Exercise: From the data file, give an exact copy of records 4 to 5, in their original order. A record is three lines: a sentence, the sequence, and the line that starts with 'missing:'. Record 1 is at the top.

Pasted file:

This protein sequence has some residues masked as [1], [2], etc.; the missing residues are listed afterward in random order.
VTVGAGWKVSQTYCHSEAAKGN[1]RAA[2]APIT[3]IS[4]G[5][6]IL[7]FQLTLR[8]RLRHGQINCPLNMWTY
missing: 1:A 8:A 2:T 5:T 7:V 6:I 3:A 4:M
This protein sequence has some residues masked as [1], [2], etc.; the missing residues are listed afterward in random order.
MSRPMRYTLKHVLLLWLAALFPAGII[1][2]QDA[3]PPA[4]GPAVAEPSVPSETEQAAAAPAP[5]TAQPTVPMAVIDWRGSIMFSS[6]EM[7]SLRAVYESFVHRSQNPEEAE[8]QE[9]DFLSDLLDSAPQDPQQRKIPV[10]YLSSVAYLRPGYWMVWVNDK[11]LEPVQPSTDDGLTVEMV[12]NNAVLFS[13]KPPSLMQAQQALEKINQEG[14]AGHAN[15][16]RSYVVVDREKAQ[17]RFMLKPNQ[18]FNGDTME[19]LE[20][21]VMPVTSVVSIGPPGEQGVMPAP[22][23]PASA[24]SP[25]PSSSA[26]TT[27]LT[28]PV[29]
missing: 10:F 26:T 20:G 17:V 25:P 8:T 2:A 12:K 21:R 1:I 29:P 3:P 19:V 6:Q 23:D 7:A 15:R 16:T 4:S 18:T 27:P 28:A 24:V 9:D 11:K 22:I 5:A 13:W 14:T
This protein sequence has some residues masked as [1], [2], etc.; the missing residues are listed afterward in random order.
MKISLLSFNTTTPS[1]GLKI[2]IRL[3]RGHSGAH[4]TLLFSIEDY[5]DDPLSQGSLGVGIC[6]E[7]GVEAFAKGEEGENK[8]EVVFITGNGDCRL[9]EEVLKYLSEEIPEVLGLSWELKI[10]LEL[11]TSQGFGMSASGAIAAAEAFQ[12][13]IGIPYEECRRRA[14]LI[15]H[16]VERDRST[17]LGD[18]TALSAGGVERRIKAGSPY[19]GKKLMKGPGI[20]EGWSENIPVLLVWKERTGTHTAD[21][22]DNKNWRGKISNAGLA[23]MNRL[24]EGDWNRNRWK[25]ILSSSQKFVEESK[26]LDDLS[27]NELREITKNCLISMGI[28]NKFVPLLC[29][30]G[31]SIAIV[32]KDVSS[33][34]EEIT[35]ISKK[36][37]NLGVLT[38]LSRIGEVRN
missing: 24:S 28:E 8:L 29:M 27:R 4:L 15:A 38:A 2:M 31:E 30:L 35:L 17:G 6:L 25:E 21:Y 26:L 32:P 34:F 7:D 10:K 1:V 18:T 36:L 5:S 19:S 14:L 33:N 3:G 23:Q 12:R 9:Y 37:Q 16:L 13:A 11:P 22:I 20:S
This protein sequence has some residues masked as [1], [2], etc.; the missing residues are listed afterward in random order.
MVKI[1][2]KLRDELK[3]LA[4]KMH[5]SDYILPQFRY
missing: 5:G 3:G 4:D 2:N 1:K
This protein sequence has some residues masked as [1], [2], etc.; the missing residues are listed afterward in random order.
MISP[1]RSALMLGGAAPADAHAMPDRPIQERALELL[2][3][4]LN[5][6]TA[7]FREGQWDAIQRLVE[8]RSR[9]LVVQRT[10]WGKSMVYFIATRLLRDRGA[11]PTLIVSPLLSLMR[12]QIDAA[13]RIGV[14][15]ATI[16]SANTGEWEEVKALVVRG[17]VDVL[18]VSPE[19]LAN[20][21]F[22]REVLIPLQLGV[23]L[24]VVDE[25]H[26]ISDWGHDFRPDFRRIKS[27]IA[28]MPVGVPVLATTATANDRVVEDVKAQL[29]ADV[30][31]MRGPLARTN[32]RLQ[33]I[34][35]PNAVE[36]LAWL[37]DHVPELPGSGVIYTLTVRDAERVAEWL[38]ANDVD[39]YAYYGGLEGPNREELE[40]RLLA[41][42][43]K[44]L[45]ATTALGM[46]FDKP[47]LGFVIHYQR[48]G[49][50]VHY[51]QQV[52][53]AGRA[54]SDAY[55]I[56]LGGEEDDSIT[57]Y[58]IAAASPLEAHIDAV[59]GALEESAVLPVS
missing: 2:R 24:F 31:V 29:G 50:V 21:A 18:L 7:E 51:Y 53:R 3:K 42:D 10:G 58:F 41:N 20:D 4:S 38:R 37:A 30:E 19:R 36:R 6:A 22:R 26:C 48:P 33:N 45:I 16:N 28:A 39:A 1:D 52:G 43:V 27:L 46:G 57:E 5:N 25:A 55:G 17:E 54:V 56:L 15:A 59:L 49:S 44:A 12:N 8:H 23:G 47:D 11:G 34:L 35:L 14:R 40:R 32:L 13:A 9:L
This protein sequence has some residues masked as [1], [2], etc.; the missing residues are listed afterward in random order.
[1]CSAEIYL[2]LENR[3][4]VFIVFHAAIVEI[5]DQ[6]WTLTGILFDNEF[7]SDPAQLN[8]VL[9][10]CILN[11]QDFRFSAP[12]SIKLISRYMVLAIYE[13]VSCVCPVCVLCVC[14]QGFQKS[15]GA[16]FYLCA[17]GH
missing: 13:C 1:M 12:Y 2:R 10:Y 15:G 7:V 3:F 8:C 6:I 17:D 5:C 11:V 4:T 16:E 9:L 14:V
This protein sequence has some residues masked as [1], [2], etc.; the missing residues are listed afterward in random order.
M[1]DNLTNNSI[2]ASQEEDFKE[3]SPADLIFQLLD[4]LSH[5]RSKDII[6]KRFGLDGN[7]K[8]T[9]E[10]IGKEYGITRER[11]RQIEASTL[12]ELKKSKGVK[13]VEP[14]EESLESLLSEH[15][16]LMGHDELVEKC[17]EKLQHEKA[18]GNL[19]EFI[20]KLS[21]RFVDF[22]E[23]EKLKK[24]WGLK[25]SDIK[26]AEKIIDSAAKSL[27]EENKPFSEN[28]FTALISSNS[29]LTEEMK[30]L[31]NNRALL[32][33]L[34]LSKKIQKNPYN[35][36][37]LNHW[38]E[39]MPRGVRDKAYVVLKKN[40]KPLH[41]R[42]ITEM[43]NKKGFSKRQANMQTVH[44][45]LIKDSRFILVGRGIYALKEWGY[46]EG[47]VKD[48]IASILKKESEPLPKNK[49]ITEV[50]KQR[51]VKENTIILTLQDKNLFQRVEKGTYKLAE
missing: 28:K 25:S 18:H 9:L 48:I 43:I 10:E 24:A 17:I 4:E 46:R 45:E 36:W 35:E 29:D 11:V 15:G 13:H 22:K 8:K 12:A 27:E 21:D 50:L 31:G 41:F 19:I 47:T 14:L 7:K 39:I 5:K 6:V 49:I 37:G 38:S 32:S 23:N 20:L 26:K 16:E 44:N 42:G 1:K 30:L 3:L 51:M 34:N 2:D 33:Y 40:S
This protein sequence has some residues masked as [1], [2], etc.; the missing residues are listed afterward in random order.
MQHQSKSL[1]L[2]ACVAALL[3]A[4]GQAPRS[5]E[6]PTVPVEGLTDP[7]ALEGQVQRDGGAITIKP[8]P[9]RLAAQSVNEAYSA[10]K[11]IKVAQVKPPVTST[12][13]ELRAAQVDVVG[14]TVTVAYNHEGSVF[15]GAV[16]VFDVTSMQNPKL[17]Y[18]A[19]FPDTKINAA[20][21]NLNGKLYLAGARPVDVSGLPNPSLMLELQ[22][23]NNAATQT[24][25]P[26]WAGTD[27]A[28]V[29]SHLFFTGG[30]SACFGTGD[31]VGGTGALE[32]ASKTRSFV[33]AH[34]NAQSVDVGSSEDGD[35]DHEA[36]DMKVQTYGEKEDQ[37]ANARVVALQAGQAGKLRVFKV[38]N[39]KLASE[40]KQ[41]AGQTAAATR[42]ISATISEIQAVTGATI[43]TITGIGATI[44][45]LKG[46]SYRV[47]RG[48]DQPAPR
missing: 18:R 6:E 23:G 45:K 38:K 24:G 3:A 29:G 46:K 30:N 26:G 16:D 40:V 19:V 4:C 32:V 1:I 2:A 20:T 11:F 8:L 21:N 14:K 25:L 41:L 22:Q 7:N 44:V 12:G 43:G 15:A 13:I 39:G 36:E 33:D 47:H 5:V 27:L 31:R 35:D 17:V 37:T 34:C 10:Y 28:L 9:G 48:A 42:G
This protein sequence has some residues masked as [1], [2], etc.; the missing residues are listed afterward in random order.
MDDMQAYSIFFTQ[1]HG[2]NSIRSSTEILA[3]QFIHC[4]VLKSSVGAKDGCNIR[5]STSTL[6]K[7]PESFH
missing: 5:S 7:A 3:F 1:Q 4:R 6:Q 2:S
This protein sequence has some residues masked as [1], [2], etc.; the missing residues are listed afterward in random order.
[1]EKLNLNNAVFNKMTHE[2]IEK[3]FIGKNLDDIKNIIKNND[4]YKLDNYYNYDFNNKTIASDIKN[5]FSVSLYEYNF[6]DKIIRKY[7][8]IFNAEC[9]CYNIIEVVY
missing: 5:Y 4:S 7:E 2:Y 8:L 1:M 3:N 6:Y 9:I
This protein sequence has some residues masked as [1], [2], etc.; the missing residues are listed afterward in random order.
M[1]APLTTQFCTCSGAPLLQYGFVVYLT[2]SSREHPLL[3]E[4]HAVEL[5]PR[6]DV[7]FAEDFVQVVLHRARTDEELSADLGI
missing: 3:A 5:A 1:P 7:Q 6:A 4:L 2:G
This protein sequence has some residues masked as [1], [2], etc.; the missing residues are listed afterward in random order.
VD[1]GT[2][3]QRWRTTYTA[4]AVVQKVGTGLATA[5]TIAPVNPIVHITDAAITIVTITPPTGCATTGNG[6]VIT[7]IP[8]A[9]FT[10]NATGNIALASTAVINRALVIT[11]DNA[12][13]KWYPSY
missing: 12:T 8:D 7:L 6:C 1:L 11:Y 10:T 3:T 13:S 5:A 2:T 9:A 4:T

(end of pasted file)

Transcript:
This protein sequence has some residues masked as [1], [2], etc.; the missing residues are listed afterward in random order.
MVKI[1][2]KLRDELK[3]LA[4]KMH[5]SDYILPQFRY
missing: 5:G 3:G 4:D 2:N 1:K
This protein sequence has some residues masked as [1], [2], etc.; the missing residues are listed afterward in random order.
MISP[1]RSALMLGGAAPADAHAMPDRPIQERALELL[2][3][4]LN[5][6]TA[7]FREGQWDAIQRLVE[8]RSR[9]LVVQRT[10]WGKSMVYFIATRLLRDRGA[11]PTLIVSPLLSLMR[12]QIDAA[13]RIGV[14][15]ATI[16]SANTGEWEEVKALVVRG[17]VDVL[18]VSPE[19]LAN[20][21]F[22]REVLIPLQLGV[23]L[24]VVDE[25]H[26]ISDWGHDFRPDFRRIKS[27]IA[28]MPVGVPVLATTATANDRVVEDVKAQL[29]ADV[30][31]MRGPLARTN[32]RLQ[33]I[34][35]PNAVE[36]LAWL[37]DHVPELPGSGVIYTLTVRDAERVAEWL[38]ANDVD[39]YAYYGGLEGPNREELE[40]RLLA[41][42][43]K[44]L[45]ATTALGM[46]FDKP[47]LGFVIHYQR[48]G[49][50]VHY[51]QQV[52][53]AGRA[54]SDAY[55]I[56]LGGEEDDSIT[57]Y[58]IAAASPLEAHIDAV[59]GALEESAVLPVS
missing: 2:R 24:F 31:V 29:G 50:V 21:A 18:L 7:E 51:Y 53:R 3:K 42:D 10:G 58:F 41:N 20:D 4:S 38:R 37:A 30:E 19:R 36:R 6:A 22:R 26:C 48:P 33:N 45:I 16:N 28:A 39:A 1:D 52:G 43:V 27:L 46:G 57:E 5:N 25:A 55:G 17:E 54:V 56:L 15:A 59:L 49:S 44:A 12:N 8:H 23:G 47:D 11:G 34:L 35:L 14:R 40:R 32:L 13:A 9:L